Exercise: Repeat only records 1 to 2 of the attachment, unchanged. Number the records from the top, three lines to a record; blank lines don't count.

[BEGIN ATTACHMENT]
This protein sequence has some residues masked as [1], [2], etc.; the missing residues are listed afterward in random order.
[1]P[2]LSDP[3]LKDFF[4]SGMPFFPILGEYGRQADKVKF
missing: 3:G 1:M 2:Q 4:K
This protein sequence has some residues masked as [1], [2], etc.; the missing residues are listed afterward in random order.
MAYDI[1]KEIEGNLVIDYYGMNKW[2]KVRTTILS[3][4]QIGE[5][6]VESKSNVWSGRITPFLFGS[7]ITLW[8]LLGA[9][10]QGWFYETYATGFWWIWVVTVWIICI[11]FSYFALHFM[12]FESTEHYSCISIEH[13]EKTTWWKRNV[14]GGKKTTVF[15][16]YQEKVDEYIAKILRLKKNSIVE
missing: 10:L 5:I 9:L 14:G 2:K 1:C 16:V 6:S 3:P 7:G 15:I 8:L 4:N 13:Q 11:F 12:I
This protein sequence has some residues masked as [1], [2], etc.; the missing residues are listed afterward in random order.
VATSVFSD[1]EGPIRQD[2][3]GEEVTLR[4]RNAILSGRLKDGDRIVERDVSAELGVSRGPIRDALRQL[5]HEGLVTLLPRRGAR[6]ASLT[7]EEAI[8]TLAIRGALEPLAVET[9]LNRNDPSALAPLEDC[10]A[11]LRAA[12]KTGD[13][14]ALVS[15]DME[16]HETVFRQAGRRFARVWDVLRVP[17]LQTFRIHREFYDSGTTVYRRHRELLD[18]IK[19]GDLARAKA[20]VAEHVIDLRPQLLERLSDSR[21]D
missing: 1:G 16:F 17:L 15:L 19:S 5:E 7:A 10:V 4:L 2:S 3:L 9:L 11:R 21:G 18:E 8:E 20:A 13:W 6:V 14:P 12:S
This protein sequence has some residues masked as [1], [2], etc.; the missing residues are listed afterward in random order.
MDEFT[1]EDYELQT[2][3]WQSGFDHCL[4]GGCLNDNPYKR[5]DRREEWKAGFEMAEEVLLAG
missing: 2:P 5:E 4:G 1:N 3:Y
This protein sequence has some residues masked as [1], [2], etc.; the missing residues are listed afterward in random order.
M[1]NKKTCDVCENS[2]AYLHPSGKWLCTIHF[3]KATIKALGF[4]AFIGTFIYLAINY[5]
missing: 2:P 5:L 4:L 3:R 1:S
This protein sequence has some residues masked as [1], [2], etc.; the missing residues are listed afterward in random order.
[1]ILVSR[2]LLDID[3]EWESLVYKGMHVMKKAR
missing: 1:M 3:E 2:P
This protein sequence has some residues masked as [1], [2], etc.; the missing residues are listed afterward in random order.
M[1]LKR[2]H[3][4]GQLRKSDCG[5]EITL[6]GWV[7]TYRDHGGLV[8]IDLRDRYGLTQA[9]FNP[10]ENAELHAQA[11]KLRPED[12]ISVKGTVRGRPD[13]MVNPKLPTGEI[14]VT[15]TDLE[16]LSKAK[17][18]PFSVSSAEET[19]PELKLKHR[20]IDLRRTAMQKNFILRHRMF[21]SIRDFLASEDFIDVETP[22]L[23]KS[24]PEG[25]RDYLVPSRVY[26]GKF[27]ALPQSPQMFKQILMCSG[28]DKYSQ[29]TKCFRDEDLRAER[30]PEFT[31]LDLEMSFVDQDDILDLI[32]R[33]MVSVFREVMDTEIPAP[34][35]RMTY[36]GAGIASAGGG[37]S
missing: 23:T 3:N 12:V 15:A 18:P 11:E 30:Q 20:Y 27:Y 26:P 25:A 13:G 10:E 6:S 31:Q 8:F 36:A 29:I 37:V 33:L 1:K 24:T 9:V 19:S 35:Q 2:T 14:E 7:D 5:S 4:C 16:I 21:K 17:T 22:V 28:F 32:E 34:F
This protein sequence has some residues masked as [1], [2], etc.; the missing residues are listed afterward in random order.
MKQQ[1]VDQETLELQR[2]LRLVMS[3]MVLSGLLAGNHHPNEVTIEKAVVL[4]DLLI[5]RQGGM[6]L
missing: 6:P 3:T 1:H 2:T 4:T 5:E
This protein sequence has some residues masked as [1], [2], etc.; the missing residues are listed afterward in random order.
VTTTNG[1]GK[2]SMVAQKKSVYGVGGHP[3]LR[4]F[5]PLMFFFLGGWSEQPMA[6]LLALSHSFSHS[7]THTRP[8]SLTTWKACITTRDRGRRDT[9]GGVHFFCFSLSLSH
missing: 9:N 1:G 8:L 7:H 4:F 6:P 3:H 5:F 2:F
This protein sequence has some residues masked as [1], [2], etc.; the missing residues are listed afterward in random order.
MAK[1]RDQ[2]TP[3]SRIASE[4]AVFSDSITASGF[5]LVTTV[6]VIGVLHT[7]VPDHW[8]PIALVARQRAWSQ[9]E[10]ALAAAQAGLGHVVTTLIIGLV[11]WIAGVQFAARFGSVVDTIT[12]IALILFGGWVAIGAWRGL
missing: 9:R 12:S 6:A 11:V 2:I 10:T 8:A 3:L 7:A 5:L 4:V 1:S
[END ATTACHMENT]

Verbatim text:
This protein sequence has some residues masked as [1], [2], etc.; the missing residues are listed afterward in random order.
[1]P[2]LSDP[3]LKDFF[4]SGMPFFPILGEYGRQADKVKF
missing: 3:G 1:M 2:Q 4:K
This protein sequence has some residues masked as [1], [2], etc.; the missing residues are listed afterward in random order.
MAYDI[1]KEIEGNLVIDYYGMNKW[2]KVRTTILS[3][4]QIGE[5][6]VESKSNVWSGRITPFLFGS[7]ITLW[8]LLGA[9][10]QGWFYETYATGFWWIWVVTVWIICI[11]FSYFALHFM[12]FESTEHYSCISIEH[13]EKTTWWKRNV[14]GGKKTTVF[15][16]YQEKVDEYIAKILRLKKNSIVE
missing: 10:L 5:I 9:L 14:G 2:K 1:C 16:V 6:S 3:P 7:G 15:I 8:L 4:N 13:Q 11:F 12:I